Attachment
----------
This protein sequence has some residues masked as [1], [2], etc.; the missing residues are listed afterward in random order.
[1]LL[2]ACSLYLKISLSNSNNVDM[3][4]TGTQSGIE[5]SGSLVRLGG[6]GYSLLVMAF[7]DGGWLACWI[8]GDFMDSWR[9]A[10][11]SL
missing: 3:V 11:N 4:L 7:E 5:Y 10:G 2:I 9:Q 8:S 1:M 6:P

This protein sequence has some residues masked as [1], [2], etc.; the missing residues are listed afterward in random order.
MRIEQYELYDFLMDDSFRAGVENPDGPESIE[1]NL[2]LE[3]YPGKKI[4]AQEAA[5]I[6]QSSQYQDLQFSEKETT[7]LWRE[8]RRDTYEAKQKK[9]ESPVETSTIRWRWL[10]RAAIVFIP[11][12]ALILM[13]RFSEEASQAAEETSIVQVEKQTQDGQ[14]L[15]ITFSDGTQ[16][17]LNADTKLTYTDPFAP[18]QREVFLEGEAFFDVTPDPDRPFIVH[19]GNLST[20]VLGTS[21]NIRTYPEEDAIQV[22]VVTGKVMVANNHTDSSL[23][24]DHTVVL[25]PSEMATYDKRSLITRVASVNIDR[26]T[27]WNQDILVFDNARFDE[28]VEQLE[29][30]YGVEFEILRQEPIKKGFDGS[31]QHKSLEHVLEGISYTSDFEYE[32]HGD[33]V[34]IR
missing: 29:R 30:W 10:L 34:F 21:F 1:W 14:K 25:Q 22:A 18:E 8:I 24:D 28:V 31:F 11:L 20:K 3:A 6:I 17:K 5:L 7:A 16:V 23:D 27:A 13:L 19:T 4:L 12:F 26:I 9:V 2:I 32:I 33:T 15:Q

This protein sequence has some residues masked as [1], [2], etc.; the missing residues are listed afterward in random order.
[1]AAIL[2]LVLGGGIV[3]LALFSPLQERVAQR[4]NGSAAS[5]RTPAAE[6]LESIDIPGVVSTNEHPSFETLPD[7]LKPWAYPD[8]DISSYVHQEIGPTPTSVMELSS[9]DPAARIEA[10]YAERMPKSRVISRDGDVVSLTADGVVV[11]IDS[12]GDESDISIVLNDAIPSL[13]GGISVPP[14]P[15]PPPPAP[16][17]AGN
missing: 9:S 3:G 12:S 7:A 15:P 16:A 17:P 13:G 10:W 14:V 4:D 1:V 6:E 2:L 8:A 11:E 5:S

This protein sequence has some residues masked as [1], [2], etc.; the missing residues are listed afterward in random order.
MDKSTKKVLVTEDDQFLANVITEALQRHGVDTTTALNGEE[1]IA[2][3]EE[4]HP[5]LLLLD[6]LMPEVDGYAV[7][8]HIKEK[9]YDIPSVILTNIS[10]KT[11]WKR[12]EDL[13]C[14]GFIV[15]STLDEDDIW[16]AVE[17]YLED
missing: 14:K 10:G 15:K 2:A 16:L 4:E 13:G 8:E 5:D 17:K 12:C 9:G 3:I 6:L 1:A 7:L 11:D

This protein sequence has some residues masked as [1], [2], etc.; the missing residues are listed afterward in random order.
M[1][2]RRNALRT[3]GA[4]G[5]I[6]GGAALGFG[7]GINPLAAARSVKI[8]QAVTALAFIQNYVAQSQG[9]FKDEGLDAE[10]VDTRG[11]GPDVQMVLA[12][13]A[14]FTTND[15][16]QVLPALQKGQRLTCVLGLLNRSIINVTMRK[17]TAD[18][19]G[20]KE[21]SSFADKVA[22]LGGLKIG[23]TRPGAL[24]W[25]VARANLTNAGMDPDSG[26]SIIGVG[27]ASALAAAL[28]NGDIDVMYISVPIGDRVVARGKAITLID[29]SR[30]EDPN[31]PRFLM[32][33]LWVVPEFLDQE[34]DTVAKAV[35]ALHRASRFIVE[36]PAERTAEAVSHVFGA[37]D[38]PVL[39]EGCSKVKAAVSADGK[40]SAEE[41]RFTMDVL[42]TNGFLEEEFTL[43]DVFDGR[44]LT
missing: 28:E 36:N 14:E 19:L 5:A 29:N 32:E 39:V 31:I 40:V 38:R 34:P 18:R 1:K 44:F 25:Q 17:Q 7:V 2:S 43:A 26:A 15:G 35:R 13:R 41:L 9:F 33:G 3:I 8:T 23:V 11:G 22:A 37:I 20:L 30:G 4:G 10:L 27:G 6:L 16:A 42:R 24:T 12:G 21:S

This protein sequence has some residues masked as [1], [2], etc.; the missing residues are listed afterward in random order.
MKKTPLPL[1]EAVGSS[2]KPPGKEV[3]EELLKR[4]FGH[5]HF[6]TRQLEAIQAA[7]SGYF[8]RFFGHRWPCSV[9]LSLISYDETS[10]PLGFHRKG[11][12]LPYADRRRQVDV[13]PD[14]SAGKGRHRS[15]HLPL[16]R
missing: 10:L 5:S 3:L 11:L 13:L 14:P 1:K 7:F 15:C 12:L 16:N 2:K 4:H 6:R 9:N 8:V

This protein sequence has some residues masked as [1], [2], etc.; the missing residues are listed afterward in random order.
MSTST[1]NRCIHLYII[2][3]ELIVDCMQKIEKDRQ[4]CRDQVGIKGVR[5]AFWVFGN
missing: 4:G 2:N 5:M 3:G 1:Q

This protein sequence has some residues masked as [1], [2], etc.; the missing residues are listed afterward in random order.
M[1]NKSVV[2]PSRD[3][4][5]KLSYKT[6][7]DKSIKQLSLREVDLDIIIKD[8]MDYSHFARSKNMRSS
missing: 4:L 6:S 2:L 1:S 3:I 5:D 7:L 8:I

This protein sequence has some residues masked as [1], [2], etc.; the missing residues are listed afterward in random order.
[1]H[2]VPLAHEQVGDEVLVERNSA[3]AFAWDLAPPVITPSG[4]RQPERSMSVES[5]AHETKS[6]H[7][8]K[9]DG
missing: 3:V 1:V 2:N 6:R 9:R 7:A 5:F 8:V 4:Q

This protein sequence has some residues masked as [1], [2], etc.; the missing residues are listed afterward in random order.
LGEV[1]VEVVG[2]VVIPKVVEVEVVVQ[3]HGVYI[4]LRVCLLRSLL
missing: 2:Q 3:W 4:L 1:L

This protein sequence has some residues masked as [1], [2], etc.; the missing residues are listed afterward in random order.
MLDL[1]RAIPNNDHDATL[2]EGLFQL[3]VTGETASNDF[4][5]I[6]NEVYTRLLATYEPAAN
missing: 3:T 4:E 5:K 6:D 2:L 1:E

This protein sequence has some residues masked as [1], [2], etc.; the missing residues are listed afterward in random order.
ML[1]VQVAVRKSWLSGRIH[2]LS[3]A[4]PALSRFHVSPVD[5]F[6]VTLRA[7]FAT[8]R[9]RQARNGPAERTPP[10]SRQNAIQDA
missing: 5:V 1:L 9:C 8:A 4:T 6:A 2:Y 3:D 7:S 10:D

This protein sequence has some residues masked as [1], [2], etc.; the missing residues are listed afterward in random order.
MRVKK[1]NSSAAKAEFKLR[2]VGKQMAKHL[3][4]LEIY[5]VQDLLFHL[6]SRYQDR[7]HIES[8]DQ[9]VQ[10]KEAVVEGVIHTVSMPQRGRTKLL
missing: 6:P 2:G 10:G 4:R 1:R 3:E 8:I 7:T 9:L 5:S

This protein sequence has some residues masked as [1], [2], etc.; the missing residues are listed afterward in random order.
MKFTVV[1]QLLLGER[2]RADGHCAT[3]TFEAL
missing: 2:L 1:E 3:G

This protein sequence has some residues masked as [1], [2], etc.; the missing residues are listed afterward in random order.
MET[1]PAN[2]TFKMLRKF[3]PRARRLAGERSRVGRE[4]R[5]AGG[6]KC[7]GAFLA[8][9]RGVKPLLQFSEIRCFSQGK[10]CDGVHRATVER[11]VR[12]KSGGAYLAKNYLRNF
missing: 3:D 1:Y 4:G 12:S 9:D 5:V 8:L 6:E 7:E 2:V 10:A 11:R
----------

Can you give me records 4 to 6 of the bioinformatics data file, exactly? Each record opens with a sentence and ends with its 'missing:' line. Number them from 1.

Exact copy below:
This protein sequence has some residues masked as [1], [2], etc.; the missing residues are listed afterward in random order.
MDKSTKKVLVTEDDQFLANVITEALQRHGVDTTTALNGEE[1]IA[2][3]EE[4]HP[5]LLLLD[6]LMPEVDGYAV[7][8]HIKEK[9]YDIPSVILTNIS[10]KT[11]WKR[12]EDL[13]C[14]GFIV[15]STLDEDDIW[16]AVE[17]YLED
missing: 14:K 10:G 15:K 2:A 16:L 4:E 13:G 8:E 5:D 17:K 12:C 9:G 3:I 6:L 1:A 7:L 11:D

This protein sequence has some residues masked as [1], [2], etc.; the missing residues are listed afterward in random order.
M[1][2]RRNALRT[3]GA[4]G[5]I[6]GGAALGFG[7]GINPLAAARSVKI[8]QAVTALAFIQNYVAQSQG[9]FKDEGLDAE[10]VDTRG[11]GPDVQMVLA[12][13]A[14]FTTND[15][16]QVLPALQKGQRLTCVLGLLNRSIINVTMRK[17]TAD[18][19]G[20]KE[21]SSFADKVA[22]LGGLKIG[23]TRPGAL[24]W[25]VARANLTNAGMDPDSG[26]SIIGVG[27]ASALAAAL[28]NGDIDVMYISVPIGDRVVARGKAITLID[29]SR[30]EDPN[31]PRFLM[32][33]LWVVPEFLDQE[34]DTVAKAV[35]ALHRASRFIVE[36]PAERTAEAVSHVFGA[37]D[38]PVL[39]EGCSKVKAAVSADGK[40]SAEE[41]RFTMDVL[42]TNGFLEEEFTL[43]DVFDGR[44]LT
missing: 28:E 36:N 14:E 19:L 5:A 29:N 32:E 39:V 31:I 40:V 38:R 34:P 18:R 1:K 44:F 25:Q 17:Q 7:V 2:S 43:A 26:A 15:G 35:R 13:R 41:L 9:F 33:G 3:I 8:T 23:V 11:G 22:A 37:I 20:L 30:G 4:G 10:L 27:G 6:L 16:A 42:R 24:T 12:G 21:S

This protein sequence has some residues masked as [1], [2], etc.; the missing residues are listed afterward in random order.
MKKTPLPL[1]EAVGSS[2]KPPGKEV[3]EELLKR[4]FGH[5]HF[6]TRQLEAIQAA[7]SGYF[8]RFFGHRWPCSV[9]LSLISYDETS[10]PLGFHRKG[11][12]LPYADRRRQVDV[13]PD[14]SAGKGRHRS[15]HLPL[16]R
missing: 10:L 5:S 3:L 11:L 13:L 14:P 1:K 7:F 15:C 12:L 16:N 2:K 4:H 6:R 9:N 8:V